We appreciate this opportunity to appear before this Subcommittee and present the views of our members as they relate to the various Fair Credit Billing proposals.
The typical member of Menswear Retailers of America owns and operates a retail establishment which does approximately $250,000 to $300,000 in annual gross sales, and employs between 5 and 7 employees.
We are, of course, talking about small business, and it is important to point out at the outset that many of the automated devices found in the credit departments of mass merchandise retailers are often totally beyond the economic reach of these small stores.
Most of the stores we represent have manual billing procedures and this is a consideration which we must continually weigh as we consider each aspect of the proposed legislation.
Despite their small size, the hallmark of our typical store is personalized service and our members are genuinely aware of their responsibilities to be honest, fair and open in their relations with consumers. It is the official policy of this Association to favor legislation which attempts to foster consumer fair practices, such as those proposed in Senate bills S. 914 and S. 1630.
However, some of the specific proposals, while attempting to protect consumers, would place additional and sometimes harsh burdens on retailers, particularly the smaller stores on whose behalf we are speaking.
We would like to address ourselves to those aspects of the proposed bills which we believe would have an impact upon the day-to-day store operations of our members.
TITLE I-FAIR CREDIT BILLING Definition of creditor
We oppose what is a considerably broadened definition of a creditor under the Truth in Lending Act. As presently written, the Act defines a creditor as one who extends credit for which a finance charge is required. The new definition of creditor would extend to those retailers who do not add a finance charge, and add the disclosure requirements of the Truth in Lending Act and Fair Credit Billing measures now being proposed.
Thousands of smaller retailers throughout the country do not presently levy a finance charge because they think it too burdensome to comply with the disclosure requirements of the Truth in Lending Act.
The impact of this Amendment would be for these smaller retailers to commence levying finance charges, since the chief reason for their earlier reluctance would be removed. Disclosure of fair credit billing rights
Creditors would be required to furnish, semi-annually, a disclosure to their customers explaining their rights to have billing disputes resolved.
The correction of billing errors is as important to the creditor as to the obligor. However, we think it sufficient that the disclosure of customer billing rights be made a requirement with the opening of each account (and to already active accounts), rather than require semi-annual disclosure, and thereby add one more (twice a year, every year) paper work burden for small retailers. Additionally, we believe that any disclosure of billing rights included with statements would be a waste of time and money, as it would simply be ignored by most consumers. Disclosure of billing contact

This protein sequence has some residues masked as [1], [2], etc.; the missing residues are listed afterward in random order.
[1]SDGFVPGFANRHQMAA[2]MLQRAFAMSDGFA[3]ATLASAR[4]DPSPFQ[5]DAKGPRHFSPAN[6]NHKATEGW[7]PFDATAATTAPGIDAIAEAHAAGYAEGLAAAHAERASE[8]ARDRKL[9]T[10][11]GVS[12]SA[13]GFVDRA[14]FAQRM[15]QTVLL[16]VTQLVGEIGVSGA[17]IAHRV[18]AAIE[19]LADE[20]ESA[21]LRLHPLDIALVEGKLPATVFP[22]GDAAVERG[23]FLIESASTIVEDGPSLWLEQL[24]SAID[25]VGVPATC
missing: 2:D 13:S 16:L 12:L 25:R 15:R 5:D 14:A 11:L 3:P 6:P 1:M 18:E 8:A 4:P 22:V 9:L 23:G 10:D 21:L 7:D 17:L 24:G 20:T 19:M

This adds a new requirement that the creditor of any account under an open end credit plan must include in monthly billing statements the address to be used by the creditor for purposes of receiving billing inquiries from customers.
This section has our support and proposes a practice already followed by many men's wear merchants. Correction of billing errors
In substance, we support the concept of this proposal, which would require that a creditor acknowledge a customer billing inquiry within 30 days and must resolve the inquiry within 90 days. Additionally, the creditor could not send dunning notices or take other collection steps until the inquiry is resolved.
While the concept appears reasonable, certain requirements of this section are less than fair to retailers.
First, we believe that it should be rewritten so as to make it clear that an obligator's inquiry alone should not be treated as a billing error and thereby trigger the subsequent forfeiture provisions of this section.
Further, in attempting to settle disputes the creditor must have the right to submit any and all evidence of the obligator's indebtedness, not just documentary evidence as is now specified in this section.
Another stringent objection concerns the situation where a customer alleges that the creditor's statement reflects goods not delivered in the customer in accordance with the agreement made at the time of the transaction. In such circumstances, the creditor cannot construe an amount to be shown correctly on his statement unless he determines that such goods were actually delivered. In effect, the burden of proof of delivery falls solely and absolutely on the creditor.